Anchored in Love -
A Tribute to June Carter Cash
CD Review by Scott "Dr. Music" Itter




June 2007
Track listing
  If I Were A Carpenter - Sheryl Crow & Willie Nelson
  Jackson -
Carlene Carter &
Ronnie Dunn
  Wildwood Flower - Loretta Lynn
  Far Side Banks of Jordan - Patty Loveless & Kris Kristofferson
  Keep On The Sunny
Side - Brad Paisley
  Wings of Angels - Rosanne Cash
  Ring of Fire - Elvis Costello
  Road To Kaintuck - Billy Bob Thornton & The Peasall Sisters
  Big Yellow Peaches - Grey DeLisle
  Kneeling Drunkard's Plea - Billy Joe Shaver
  Will The Circle Be Unbroken - Ralph Stanley
  Song To John - Emmylou Harris

Label: Dualtone
Release Date:
June 2007

So many tributes so little time, right? I know what you're thinking. Every time you turn around you have some fool coming up with a "tribute" to just about anyone that's ever sung a note. And of course, 9 out of 10 of these tribute releases contain a pack of dogs all barking up the wrong tree. We've had Garth Brooks covering Kiss, David Lee Roth trying to sing bluegrass, and even a string quartet trying to salute AC/DC. Please, make it stop. Well, thanks to John Carter Cash, the 37-year old only son of Johnny and June, we're offered a tribute album that stops the bleeding.

Almost all of the artists involved in this project have some kind of direct link to the great June Carter Cash. Artists like Willie Nelson, Kris Kristofferson, Loretta Lynn, Emmylou Harris, and Ronnie Dunn were all personal friends of Cash. To hear these legends of Country music pour their hearts into these classic songs creates a perfect focal point for the direction of this disc. All of these artists are in their correct realms of style, and the emotional attachment shines through on so many of these tracks. Songs like "Wildwood Flower," sung by the remarkable Loretta Lynn is a thing of beauty. Grey De Lisle's chilling rendition of "Big Yellow Peaches" is something that churns in your stomach for weeks. Emmylou Harris's poignant attempt at the extremely personal "Song to John" hits the mark beautifully. But this is more than just Country artists doing what they do best. It's an album that finds Elvis Costello right at home performing, arguably, the most famous of all Cash songs, "Ring of Fire." With his inimitable flair and style he makes the song his own. I was scared to death when I saw Costello and "Ring" joined together on the track listing. I just had trouble believing that Costello would sound "believable," but obviously John Carter Cash has an ear for this kind of thing. You see, John Carter Cash personally matched each singer with a particular song, and may I say that he did quite an amazing job too. But even with his impressive coordination of singer and song, perhaps the most impressive thing about this collection is the production, which was also handled by Cash himself. While you might expect him to achieve a sharp modern punch with songs from Brad Paisley ("Keep On The Sunny Side") and Sheryl Crow (duet w/Willie Nelson on "If I Were A Carpenter"), you might not expect it with an artist like Kris Kristofferson (duet w/Patty Loveless on "Far Side Banks Of Jordan") who has throat lined with gravel - but Cash's production here is flawless. Kristofferson does his best to sound like a Bassett hound named Cletus on the front porch of a 1950's Kentucky backwoods shack, but Cash brings him right into 2007 without losing the "antique" tonal effect of his classic voice. Some of the best tracks of this collection - Carlene Carter and Ronnie Dunn's "Jackson," Brad Paisley's "Keep On The Sunny Side," and "Wings Of Angels" sung by Roseanne Cash - are successful due in great part to John Carter Cash's production efforts.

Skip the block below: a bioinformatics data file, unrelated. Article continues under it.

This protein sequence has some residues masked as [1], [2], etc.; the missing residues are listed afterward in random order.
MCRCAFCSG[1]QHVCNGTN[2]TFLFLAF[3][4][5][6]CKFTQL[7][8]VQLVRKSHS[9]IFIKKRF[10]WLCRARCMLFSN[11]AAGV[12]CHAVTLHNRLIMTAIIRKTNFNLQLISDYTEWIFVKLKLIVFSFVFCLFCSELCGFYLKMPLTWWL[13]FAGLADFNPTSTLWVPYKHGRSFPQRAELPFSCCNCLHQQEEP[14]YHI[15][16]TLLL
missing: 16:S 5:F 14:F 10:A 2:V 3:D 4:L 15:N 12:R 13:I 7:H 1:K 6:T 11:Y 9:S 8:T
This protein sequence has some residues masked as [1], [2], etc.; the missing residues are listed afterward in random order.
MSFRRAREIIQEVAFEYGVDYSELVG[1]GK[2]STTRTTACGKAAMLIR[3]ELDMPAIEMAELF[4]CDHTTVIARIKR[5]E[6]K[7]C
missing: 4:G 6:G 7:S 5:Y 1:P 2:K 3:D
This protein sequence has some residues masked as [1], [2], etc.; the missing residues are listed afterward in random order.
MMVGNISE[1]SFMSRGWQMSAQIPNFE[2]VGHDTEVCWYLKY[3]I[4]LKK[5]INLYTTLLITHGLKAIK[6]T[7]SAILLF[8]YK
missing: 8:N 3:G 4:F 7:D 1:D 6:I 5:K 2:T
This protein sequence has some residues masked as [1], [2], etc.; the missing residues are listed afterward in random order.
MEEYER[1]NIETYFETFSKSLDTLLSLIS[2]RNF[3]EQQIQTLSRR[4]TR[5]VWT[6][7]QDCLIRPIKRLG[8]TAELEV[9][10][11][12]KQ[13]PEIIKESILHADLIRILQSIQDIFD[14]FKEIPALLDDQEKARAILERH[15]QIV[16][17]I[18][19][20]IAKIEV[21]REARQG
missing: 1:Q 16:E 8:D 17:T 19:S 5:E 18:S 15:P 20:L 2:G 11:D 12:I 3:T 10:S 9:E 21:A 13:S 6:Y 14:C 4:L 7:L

You might think of this as something of a soundtrack to June Carter Cash's life and times, and that would be a very accurate account. So, to accompany this CD release, John Carter Cash will also release his book, "Anchored In Love: An Intimate Portrait of June Carter Cash." The book will cover JCC's entire life, but will especially focus on John's personal relationship with his mother. As he says, "A whole chapter might be devoted to a one-week or two-week period as a way of displaying her character, either comically, seriously or sadly." Writing the book and making the record as a way of aiding the grieving process, Cash admits "It was a path to peace in many ways." Well, let me tell you John, I know the record is a "path to peace" for many of us that have been waiting for a tribute album worth listening to. Thanks.

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